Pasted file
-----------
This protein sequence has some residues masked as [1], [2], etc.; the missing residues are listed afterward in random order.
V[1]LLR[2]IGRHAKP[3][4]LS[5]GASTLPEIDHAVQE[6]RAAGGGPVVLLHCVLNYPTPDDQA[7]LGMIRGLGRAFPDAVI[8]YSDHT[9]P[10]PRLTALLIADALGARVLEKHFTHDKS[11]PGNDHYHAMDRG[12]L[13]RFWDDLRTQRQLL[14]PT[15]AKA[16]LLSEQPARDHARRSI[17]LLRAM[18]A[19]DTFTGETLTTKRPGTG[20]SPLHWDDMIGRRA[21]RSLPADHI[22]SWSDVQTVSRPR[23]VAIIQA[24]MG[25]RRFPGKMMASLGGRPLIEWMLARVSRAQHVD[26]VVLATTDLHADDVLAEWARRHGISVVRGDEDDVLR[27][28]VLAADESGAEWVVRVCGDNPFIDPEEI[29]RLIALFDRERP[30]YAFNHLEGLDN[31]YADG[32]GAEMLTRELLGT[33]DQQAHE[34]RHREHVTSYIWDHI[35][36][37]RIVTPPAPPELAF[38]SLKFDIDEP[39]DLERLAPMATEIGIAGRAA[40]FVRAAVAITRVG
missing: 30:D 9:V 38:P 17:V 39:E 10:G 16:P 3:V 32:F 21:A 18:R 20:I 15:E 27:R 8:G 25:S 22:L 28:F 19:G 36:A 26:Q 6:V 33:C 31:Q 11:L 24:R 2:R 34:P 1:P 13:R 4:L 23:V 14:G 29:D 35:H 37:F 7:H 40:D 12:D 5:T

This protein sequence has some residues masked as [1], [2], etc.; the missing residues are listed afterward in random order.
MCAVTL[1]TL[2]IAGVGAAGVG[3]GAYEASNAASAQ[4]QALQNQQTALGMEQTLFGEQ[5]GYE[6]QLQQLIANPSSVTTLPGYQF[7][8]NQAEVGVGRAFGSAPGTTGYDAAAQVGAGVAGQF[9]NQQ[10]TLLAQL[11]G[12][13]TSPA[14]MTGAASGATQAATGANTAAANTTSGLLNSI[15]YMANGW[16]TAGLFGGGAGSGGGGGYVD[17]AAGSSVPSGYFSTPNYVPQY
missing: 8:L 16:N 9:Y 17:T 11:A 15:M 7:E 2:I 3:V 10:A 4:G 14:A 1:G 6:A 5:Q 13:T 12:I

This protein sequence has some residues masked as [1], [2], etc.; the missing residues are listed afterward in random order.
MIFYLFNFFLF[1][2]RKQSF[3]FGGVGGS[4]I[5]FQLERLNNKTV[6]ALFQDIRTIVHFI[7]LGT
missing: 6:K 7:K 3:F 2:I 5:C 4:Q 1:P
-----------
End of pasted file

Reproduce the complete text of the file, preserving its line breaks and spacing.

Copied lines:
This protein sequence has some residues masked as [1], [2], etc.; the missing residues are listed afterward in random order.
V[1]LLR[2]IGRHAKP[3][4]LS[5]GASTLPEIDHAVQE[6]RAAGGGPVVLLHCVLNYPTPDDQA[7]LGMIRGLGRAFPDAVI[8]YSDHT[9]P[10]PRLTALLIADALGARVLEKHFTHDKS[11]PGNDHYHAMDRG[12]L[13]RFWDDLRTQRQLL[14]PT[15]AKA[16]LLSEQPARDHARRSI[17]LLRAM[18]A[19]DTFTGETLTTKRPGTG[20]SPLHWDDMIGRRA[21]RSLPADHI[22]SWSDVQTVSRPR[23]VAIIQA[24]MG[25]RRFPGKMMASLGGRPLIEWMLARVSRAQHVD[26]VVLATTDLHADDVLAEWARRHGISVVRGDEDDVLR[27][28]VLAADESGAEWVVRVCGDNPFIDPEEI[29]RLIALFDRERP[30]YAFNHLEGLDN[31]YADG[32]GAEMLTRELLGT[33]DQQAHE[34]RHREHVTSYIWDHI[35][36][37]RIVTPPAPPELAF[38]SLKFDIDEP[39]DLERLAPMATEIGIAGRAA[40]FVRAAVAITRVG
missing: 30:D 9:V 38:P 17:V 39:E 10:G 16:P 3:V 32:F 21:A 18:R 20:I 15:E 27:R 8:G 25:S 22:L 28:F 19:G 36:A 26:Q 6:V 33:C 31:Q 11:L 24:R 2:R 34:P 1:P 13:R 4:L 23:V 14:G 29:D 35:H 37:F 7:H 40:D 12:D 5:T

This protein sequence has some residues masked as [1], [2], etc.; the missing residues are listed afterward in random order.
MCAVTL[1]TL[2]IAGVGAAGVG[3]GAYEASNAASAQ[4]QALQNQQTALGMEQTLFGEQ[5]GYE[6]QLQQLIANPSSVTTLPGYQF[7][8]NQAEVGVGRAFGSAPGTTGYDAAAQVGAGVAGQF[9]NQQ[10]TLLAQL[11]G[12][13]TSPA[14]MTGAASGATQAATGANTAAANTTSGLLNSI[15]YMANGW[16]TAGLFGGGAGSGGGGGYVD[17]AAGSSVPSGYFSTPNYVPQY
missing: 8:L 16:N 9:Y 17:T 11:A 15:M 7:E 2:I 3:V 10:A 4:G 14:A 1:G 6:A 5:Q 13:T 12:I

This protein sequence has some residues masked as [1], [2], etc.; the missing residues are listed afterward in random order.
MIFYLFNFFLF[1][2]RKQSF[3]FGGVGGS[4]I[5]FQLERLNNKTV[6]ALFQDIRTIVHFI[7]LGT
missing: 6:K 7:K 3:F 2:I 5:C 4:Q 1:P